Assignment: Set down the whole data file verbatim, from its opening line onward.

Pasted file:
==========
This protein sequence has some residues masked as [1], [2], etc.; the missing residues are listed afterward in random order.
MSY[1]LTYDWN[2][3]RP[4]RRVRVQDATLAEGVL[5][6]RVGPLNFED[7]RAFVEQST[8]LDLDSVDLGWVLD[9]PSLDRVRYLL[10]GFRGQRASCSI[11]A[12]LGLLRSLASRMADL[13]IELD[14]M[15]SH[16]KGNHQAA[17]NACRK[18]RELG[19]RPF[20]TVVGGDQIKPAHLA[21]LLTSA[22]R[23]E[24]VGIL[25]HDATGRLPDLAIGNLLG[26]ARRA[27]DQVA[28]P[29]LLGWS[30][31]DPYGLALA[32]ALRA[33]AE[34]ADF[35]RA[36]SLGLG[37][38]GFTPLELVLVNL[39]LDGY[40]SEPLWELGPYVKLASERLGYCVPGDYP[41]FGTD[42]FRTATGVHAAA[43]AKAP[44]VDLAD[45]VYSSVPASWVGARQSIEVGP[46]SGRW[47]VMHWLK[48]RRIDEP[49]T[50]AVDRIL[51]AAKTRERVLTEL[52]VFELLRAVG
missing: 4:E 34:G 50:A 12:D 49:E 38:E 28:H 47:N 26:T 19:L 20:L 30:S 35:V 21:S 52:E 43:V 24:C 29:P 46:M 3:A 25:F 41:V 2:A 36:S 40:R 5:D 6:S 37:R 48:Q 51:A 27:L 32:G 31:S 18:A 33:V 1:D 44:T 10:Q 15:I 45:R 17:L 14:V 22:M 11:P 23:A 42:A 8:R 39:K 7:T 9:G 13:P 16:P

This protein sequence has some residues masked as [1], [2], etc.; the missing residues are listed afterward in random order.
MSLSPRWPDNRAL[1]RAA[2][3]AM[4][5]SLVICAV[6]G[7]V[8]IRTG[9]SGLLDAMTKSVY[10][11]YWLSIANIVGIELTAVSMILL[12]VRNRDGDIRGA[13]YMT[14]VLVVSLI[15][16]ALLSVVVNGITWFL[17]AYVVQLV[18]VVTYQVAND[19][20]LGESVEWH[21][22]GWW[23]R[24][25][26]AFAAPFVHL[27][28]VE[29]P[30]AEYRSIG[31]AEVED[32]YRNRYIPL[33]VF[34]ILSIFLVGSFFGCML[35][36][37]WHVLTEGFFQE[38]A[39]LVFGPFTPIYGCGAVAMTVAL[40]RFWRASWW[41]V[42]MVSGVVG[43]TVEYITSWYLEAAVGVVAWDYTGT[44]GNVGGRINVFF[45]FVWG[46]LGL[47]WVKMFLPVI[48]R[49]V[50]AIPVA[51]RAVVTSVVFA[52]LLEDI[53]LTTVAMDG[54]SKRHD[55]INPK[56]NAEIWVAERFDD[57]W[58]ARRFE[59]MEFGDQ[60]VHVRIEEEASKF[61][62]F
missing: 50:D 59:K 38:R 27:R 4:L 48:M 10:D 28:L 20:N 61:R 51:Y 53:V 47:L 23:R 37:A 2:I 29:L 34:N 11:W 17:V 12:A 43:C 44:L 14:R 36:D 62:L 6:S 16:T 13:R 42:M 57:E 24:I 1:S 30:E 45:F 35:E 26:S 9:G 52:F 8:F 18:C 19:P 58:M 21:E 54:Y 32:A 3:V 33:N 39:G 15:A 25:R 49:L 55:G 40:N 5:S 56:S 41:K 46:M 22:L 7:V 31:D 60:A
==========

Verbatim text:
This protein sequence has some residues masked as [1], [2], etc.; the missing residues are listed afterward in random order.
MSY[1]LTYDWN[2][3]RP[4]RRVRVQDATLAEGVL[5][6]RVGPLNFED[7]RAFVEQST[8]LDLDSVDLGWVLD[9]PSLDRVRYLL[10]GFRGQRASCSI[11]A[12]LGLLRSLASRMADL[13]IELD[14]M[15]SH[16]KGNHQAA[17]NACRK[18]RELG[19]RPF[20]TVVGGDQIKPAHLA[21]LLTSA[22]R[23]E[24]VGIL[25]HDATGRLPDLAIGNLLG[26]ARRA[27]DQVA[28]P[29]LLGWS[30][31]DPYGLALA[32]ALRA[33]AE[34]ADF[35]RA[36]SLGLG[37][38]GFTPLELVLVNL[39]LDGY[40]SEPLWELGPYVKLASERLGYCVPGDYP[41]FGTD[42]FRTATGVHAAA[43]AKAP[44]VDLAD[45]VYSSVPASWVGARQSIEVGP[46]SGRW[47]VMHWLK[48]RRIDEP[49]T[50]AVDRIL[51]AAKTRERVLTEL[52]VFELLRAVG
missing: 4:E 34:G 50:A 12:D 49:E 38:E 28:H 47:N 26:T 19:L 20:L 30:S 35:V 21:S 52:E 43:V 24:C 29:P 46:M 3:A 25:F 41:V 2:A 36:S 40:R 5:D 6:S 37:R 48:Q 51:A 27:L 32:G 31:S 18:A 33:V 1:D 44:T 10:Q 15:I 45:R 17:L 14:V 22:M 11:P 23:A 42:A 8:R 39:K 7:T 9:G 13:P 16:P

This protein sequence has some residues masked as [1], [2], etc.; the missing residues are listed afterward in random order.
MSLSPRWPDNRAL[1]RAA[2][3]AM[4][5]SLVICAV[6]G[7]V[8]IRTG[9]SGLLDAMTKSVY[10][11]YWLSIANIVGIELTAVSMILL[12]VRNRDGDIRGA[13]YMT[14]VLVVSLI[15][16]ALLSVVVNGITWFL[17]AYVVQLV[18]VVTYQVAND[19][20]LGESVEWH[21][22]GWW[23]R[24][25][26]AFAAPFVHL[27][28]VE[29]P[30]AEYRSIG[31]AEVED[32]YRNRYIPL[33]VF[34]ILSIFLVGSFFGCML[35][36][37]WHVLTEGFFQE[38]A[39]LVFGPFTPIYGCGAVAMTVAL[40]RFWRASWW[41]V[42]MVSGVVG[43]TVEYITSWYLEAAVGVVAWDYTGT[44]GNVGGRINVFF[45]FVWG[46]LGL[47]WVKMFLPVI[48]R[49]V[50]AIPVA[51]RAVVTSVVFA[52]LLEDI[53]LTTVAMDG[54]SKRHD[55]INPK[56]NAEIWVAERFDD[57]W[58]ARRFE[59]MEFGDQ[60]VHVRIEEEASKF[61][62]F
missing: 50:D 59:K 38:R 27:R 4:L 48:M 10:D 28:L 20:N 61:R 51:Y 53:V 47:L 23:R 37:A 2:I 29:L 34:N 11:W 17:V 12:A 43:C 44:L 14:R 36:D 62:L 6:S 16:T 13:R 42:M 57:E 24:I 1:S 30:E 45:F 35:E 26:S 9:G 52:F 8:F 18:C 19:P 58:M 21:E 54:Y 32:A 3:V 33:N 39:G 15:A 25:R 49:L 55:G 40:N 5:S 56:S 41:K 46:M 22:L 7:V 31:D 60:A